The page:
Asbestos: A Natural Fibre
Asbestos: A Natural Fibre
Asbestos is a material with numerous qualities which was used on a massive scale before being shown to be highly toxic. Prohibited for import and use across Australia since the end of 2003, it can still be found in many buildings and machines. Helping to keep workers in such environments safe, protective coveralls can provide durable, comfortable and robust protection against asbestos fibres.
Understanding the dangers of asbestos
Asbestos is the common name for several naturally occurring fibrous silicate minerals. Asbestos fibres are very heat resistant and strong and were used for many years in thermal insulating materials such as laggings and coatings, floor tiles, roofing, asbestos cement products, electrical insulating materials as well as vehicle clutch and brake linings.
Since asbestos is a very friable material, microscopic fibres can release into the air in smaller or larger quantities. Inhalation of asbestos fibres can have serious health effects, including asbestosis, lung cancer and mesothelioma.
In Australia, a nationwide ban on importing and using all forms asbestos took effect on 31 December 2003. Reflecting the ban, the National Occupational Health and Safety Commission (NOHSC) revised asbestos-related material to promote a consistent approach to controlling exposure to workplace asbestos and to introduce best-practice health and safety measures for asbestos management, control and removal. The ban did not cover asbestos materials or products already in use at the time the ban was implemented.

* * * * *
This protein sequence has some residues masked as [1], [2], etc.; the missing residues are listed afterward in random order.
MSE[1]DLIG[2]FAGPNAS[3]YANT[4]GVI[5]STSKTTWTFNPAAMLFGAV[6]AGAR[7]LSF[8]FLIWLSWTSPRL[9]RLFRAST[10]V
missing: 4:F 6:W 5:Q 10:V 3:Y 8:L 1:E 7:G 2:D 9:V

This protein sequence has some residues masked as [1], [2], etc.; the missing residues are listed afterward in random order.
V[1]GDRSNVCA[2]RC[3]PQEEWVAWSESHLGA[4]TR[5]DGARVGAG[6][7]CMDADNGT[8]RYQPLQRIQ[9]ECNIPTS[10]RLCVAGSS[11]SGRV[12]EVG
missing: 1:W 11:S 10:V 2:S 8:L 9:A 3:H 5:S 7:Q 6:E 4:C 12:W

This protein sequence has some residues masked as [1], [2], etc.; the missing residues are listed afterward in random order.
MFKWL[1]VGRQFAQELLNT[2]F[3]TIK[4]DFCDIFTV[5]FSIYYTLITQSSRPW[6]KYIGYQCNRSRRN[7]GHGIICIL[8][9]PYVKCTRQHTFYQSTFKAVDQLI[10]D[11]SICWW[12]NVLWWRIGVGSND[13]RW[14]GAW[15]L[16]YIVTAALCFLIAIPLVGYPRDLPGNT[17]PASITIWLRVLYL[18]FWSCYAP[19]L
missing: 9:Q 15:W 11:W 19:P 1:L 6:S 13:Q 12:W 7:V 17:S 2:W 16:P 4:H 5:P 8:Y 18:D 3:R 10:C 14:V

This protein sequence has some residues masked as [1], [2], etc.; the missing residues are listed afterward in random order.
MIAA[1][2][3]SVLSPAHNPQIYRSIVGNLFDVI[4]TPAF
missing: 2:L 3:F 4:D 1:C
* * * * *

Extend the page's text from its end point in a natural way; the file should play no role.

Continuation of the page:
Although Australia has only a third of the UK’s population, its asbestos disease fatalities approximate Britain’s of more than 3,000 people per year.
Minimising the risk when working with asbestos
The European Council Directive 83/477/EEC on the protection of workers from the risks related to exposure to asbestos at work and its amendments, deals specifically with protecting workers from the risks related to exposure to asbestos at work.
Before any work is done, a comprehensive risk assessment has to be carried out and preventive measures have to be established. Employers have to provide the necessary organisation of work, appropriate equipment (including suitable personal protective equipment), safe systems of work, training, information, and supervision. Suitable personal protective equipment in general includes respiratory equipment, coverall, gloves and safety boots.
Choosing appropriate protective clothing
Building maintenance and site remediation workers are at a high risk of coming into contact with the fibres when working on insulation in buildings and industrial installations such as pipes, roofs, walls etc.
In order to avoid cross contamination, ie: Asbestos fibres attached to a person's skin or underwear are carried to uncontaminated places, released and then inhaled, protective coveralls must provide a high barrier against airborne particles (Category III EN 13982-1 Type 5- The Type 5 product standard allows for an inward leakage of up to 15% in 8 out of 10 suits tested). They have to meet the following general requirements:
High particle barrier (material, seams);
Smooth surface to prevent particles from adhering to the garment;
Tight fit at arm and leg opening (elasticated cuffs and ankles);
Compatible with additional PPE (masks, goggles, gloves); and
Comfortable to wear, high freedom of movement.